It's the sort of comment that sounds logical, but is not necessarily true. Quality does not always rise over time, as China's own history shows. At the end of the 19th century, the West rushed to buy China's beautiful silk products. Demand quickly expanded, and new players moved into the market. As competition intensified, manufacturers began to cut corners on quality, and silk products out of China soon gained a reputation as inferior goods.

By the beginning of the 20th century, traders were already looking elsewhere, and Japan, which had been building a reputation for delivering a more consistently high-quality product, became an attractive alternative. By 1930, Japan was exporting twice as much silk as China.

One of the problems facing China is that manufacturers continue to engage in a practice I call "quality fade." This is the deliberate and secret habit of widening profit margins through a reduction in the quality of materials. Importers usually never notice what's happening; downward changes are subtle but progressive. The initial production sample is fine, but with each successive production run, a bit more of the necessary inputs are missing.

What is maddening to importers is that quality fade often occurs in the last place an importer thinks to check. One American company had been importing a line of health and beauty care products for over a year when the cardboard boxes that held its product suddenly started collapsing under their own weight. There was no logical explanation for the collapse except quality fade, and the supplier in this case blamed subsuppliers for replacing an acceptable cardboard box with ones that were inferior.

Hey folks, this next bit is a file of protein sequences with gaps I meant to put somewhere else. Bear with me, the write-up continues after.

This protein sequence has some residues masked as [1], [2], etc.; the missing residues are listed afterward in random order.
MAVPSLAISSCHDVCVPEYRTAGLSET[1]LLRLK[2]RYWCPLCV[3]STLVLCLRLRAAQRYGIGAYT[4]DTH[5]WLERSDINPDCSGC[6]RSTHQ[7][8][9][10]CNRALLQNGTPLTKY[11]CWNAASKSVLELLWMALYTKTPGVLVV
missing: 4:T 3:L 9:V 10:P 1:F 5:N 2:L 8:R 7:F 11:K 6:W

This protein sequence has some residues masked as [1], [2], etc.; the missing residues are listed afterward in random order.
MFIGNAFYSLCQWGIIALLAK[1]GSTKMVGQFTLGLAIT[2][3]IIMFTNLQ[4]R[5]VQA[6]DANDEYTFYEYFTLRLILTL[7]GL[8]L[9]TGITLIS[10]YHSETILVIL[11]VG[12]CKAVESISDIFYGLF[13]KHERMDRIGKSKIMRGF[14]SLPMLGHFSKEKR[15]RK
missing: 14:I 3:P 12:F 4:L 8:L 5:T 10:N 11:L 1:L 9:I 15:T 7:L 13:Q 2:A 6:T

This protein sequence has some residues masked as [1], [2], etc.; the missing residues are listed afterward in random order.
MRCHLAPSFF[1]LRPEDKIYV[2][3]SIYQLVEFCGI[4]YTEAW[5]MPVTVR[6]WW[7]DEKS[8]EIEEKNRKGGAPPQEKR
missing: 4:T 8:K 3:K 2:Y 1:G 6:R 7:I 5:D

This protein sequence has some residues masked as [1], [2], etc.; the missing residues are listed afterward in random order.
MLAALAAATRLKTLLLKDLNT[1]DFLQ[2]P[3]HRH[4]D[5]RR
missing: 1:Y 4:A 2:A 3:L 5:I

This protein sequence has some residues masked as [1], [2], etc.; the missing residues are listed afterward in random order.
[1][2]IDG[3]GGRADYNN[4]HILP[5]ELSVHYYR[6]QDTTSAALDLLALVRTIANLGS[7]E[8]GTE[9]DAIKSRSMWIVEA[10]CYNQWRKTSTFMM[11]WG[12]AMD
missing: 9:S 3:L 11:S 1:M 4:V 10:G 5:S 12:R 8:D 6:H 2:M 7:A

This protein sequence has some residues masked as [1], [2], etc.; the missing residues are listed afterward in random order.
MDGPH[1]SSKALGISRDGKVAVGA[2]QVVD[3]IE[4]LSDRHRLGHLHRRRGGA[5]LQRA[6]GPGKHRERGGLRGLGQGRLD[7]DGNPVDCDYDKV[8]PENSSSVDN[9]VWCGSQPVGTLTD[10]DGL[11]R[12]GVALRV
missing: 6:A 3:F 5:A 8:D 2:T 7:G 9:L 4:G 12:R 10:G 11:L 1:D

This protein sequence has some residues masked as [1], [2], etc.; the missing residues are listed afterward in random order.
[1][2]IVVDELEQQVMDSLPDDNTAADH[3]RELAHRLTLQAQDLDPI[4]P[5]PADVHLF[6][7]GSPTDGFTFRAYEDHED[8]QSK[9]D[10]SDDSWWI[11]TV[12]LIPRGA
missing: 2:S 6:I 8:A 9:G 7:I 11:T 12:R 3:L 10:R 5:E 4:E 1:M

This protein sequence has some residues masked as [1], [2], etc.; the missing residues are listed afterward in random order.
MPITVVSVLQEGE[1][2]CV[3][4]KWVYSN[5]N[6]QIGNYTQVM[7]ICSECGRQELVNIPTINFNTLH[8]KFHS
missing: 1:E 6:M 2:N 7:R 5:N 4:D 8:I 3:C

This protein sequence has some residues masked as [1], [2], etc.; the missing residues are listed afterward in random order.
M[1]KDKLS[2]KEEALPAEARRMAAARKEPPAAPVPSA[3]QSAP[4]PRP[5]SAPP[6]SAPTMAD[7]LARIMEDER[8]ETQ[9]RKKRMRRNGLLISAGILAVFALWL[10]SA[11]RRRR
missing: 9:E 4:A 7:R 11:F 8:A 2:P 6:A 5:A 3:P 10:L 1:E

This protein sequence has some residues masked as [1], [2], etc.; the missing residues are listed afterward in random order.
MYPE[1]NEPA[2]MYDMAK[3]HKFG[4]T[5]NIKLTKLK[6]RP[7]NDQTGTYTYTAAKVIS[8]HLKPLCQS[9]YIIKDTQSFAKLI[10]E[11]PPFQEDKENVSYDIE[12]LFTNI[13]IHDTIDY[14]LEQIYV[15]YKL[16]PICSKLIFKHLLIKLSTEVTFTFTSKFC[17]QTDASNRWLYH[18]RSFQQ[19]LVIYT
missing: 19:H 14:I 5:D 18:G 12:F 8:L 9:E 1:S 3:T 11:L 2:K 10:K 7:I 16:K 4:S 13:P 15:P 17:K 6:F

The Case Of The Missing Aluminum

Some quality issues are not all that serious, but others are downright frightening. One of the most disturbing examples I have encountered while working in China involved the manufacture and importation of aluminum systems used to construct high-rise commercial buildings. These are the systems that support tons of concrete as it is being poured, and their general stability is critical.

The American company that designed and patented the system engineered all key components. It knew exactly how much each part was supposed to weigh, and yet the level of engineering sophistication did not stop the supplier from making a unilateral decision to reduce the specifications. When the "production error" was caught, one aluminum part was found to be weighing less than 90% of its intended weight.

Where did the missing aluminum go? Into the factory owner's pocket as a cost saving. The only thing passed on to the customer was an increase in product risk. Quality fade is like the straw that broke the camel's back--only in reverse. Suppliers push the limit by taking more and more out of the equation until they are caught, or until disaster strikes.